How We Treat Holy Objects in Our Lives
Just as we are commanded to revere God Himself, so must we request places and objects which are associated with His worship. The Torah teaches this through juxtaposition, as God says, “Revere My Sanctuary- I am God” (Leviticus 19:30, 26:2). One should therefore show the utmost respect for a synagogue, which is also considered a sanctuary.
When picking up a sacred book which has fallen to the ground, it is customary to kiss it as a sign of love and respect for God’s teachings. For the same reason, it is customary to kiss a sacred book when closing it and putting it away. It is likewise customary to kiss one’s Tefillin when putting them on and off.
Sacred books and religious articles should always be handled with respect. One should be careful to place a sacred book right side up. They should always be placed in a respectful place. Therefore, one should not lay them on the floor, nor sit upon a bench where they are lying, unless it is slightly raised. It is forbidden to make use of a sacred book for anything other than for what it is intended. Therefore, one shouldn’t use a book as a sunshade, a prop, a bookmark, or hide anything in it. This applies no matter what language the book is written in.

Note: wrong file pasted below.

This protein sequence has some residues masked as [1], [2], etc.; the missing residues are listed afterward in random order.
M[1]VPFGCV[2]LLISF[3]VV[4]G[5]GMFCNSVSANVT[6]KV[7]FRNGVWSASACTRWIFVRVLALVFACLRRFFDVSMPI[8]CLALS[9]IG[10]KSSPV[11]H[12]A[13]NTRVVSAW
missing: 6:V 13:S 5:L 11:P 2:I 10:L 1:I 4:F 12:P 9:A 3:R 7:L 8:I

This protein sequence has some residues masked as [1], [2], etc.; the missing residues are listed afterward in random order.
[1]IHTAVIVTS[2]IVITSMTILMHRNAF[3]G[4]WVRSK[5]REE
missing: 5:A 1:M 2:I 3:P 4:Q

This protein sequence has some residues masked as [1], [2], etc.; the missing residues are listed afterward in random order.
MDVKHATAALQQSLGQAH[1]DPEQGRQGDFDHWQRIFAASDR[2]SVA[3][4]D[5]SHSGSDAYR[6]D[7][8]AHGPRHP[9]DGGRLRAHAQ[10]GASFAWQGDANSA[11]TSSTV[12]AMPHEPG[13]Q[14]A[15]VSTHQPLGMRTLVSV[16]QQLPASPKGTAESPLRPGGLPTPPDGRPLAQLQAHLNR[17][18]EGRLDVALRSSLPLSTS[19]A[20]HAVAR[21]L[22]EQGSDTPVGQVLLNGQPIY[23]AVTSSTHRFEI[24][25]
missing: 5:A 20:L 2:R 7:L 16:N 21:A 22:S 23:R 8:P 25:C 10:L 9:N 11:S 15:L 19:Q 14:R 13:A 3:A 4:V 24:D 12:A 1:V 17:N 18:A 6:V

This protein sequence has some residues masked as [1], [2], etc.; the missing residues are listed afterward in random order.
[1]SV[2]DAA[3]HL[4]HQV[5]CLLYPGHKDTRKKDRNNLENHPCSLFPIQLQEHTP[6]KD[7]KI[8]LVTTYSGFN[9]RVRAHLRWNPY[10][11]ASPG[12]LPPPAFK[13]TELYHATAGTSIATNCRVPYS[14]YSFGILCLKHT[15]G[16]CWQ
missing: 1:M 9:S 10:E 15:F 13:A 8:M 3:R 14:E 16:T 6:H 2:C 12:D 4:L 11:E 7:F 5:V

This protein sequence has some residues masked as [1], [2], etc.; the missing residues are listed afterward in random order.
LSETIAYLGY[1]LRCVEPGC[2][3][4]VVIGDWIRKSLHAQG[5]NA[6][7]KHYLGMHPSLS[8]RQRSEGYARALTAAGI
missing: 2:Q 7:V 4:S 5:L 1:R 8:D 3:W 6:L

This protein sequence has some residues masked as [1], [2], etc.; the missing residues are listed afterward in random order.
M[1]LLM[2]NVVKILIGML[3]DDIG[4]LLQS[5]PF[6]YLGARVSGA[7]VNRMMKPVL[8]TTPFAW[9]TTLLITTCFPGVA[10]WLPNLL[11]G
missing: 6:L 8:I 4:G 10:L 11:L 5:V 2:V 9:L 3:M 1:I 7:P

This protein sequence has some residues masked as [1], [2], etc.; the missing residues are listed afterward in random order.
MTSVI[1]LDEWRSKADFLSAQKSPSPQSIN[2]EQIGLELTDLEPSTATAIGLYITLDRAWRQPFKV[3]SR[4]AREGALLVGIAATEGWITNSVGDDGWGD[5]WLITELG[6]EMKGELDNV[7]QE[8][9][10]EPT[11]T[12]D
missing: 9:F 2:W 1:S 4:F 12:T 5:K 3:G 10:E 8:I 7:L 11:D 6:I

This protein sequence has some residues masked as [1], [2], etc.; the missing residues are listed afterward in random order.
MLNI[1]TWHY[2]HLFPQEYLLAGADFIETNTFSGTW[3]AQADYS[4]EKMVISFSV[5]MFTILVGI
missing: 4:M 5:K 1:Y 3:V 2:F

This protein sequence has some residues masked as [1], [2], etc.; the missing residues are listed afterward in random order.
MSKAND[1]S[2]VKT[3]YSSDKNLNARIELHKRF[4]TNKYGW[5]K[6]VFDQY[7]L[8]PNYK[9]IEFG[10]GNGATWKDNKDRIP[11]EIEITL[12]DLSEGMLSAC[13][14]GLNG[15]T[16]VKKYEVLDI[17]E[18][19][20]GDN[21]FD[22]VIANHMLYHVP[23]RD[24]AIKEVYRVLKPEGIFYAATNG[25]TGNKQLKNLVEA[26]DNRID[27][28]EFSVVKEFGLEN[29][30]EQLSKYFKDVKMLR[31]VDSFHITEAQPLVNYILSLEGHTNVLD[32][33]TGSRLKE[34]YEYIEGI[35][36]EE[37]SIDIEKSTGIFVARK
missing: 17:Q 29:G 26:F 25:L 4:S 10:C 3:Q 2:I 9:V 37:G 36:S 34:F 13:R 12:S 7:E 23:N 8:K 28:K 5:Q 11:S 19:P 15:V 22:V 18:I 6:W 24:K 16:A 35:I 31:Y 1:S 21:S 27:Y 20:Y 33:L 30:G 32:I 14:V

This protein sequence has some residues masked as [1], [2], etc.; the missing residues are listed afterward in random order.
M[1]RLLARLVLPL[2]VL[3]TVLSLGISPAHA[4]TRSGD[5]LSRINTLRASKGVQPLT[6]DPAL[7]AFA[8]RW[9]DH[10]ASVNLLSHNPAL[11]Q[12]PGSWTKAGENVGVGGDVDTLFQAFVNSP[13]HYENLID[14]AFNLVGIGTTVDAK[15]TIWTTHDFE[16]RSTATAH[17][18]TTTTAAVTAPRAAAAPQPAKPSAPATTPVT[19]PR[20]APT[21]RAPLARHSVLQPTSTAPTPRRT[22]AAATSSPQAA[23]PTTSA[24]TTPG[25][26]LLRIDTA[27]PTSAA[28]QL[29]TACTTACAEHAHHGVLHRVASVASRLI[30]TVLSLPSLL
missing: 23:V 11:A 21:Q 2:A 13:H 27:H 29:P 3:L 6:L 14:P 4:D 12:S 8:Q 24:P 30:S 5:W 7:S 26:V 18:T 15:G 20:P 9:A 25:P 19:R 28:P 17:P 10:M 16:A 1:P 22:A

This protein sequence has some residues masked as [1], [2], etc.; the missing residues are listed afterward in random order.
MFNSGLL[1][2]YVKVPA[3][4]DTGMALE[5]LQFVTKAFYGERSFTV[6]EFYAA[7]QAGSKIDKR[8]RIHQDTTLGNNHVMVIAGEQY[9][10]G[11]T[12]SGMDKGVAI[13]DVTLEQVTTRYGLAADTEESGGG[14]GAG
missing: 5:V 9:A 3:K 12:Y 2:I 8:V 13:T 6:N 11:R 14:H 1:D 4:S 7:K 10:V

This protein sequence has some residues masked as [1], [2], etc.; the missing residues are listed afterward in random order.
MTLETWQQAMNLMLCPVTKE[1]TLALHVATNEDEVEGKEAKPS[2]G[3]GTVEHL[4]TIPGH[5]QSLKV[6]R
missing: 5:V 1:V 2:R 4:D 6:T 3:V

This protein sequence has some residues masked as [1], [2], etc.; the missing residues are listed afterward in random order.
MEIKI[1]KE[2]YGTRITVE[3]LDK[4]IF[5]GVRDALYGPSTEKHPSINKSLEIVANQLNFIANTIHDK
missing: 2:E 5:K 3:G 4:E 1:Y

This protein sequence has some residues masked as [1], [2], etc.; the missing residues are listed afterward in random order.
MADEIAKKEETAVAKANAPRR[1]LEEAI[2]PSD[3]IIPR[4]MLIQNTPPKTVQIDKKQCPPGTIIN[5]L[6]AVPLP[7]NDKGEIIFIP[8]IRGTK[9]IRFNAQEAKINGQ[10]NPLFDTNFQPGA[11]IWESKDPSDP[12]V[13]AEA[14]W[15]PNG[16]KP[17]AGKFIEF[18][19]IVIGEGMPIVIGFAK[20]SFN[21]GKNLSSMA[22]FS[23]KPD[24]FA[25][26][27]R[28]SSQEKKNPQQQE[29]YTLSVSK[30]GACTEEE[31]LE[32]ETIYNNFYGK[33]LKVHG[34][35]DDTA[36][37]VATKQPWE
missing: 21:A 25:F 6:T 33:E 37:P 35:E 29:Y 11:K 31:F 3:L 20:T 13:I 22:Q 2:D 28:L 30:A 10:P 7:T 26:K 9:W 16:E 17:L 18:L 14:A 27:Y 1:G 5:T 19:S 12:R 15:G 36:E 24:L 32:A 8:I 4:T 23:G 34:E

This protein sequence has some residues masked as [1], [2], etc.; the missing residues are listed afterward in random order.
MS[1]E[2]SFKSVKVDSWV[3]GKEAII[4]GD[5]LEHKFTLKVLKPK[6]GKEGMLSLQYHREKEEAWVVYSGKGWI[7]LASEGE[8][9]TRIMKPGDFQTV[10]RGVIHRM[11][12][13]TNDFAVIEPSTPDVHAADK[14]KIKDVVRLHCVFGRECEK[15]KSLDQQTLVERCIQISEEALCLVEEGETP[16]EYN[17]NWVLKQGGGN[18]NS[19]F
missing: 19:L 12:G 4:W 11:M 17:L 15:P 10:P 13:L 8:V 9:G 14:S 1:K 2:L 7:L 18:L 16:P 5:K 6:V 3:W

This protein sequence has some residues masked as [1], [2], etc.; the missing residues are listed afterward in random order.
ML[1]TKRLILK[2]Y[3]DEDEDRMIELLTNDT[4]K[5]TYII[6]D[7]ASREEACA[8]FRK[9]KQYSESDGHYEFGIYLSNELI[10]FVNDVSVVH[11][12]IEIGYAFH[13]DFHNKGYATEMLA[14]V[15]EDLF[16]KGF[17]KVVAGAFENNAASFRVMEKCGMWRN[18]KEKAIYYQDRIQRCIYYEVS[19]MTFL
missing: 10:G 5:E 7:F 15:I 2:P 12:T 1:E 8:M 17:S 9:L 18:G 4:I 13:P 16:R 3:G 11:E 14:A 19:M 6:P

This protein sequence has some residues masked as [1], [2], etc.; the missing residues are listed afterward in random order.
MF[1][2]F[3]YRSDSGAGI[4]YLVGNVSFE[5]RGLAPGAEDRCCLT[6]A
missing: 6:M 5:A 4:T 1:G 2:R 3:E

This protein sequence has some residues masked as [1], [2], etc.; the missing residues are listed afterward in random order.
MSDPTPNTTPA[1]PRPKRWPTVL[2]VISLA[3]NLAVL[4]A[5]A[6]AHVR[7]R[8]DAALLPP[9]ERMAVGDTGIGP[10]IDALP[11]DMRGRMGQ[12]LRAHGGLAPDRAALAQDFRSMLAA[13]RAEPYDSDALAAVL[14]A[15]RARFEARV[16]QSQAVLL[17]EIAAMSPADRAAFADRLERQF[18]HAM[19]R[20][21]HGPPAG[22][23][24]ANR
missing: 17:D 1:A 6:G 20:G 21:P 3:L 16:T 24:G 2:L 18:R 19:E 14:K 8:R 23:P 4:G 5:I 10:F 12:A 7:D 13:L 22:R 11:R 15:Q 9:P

Although we are commanded to respect sacred articles, it is not the objects that we revere, but God who makes them sacred.
Rabbi Aryeh Kaplan, Handbook of Jewish Thought, p. 81, 89, 93
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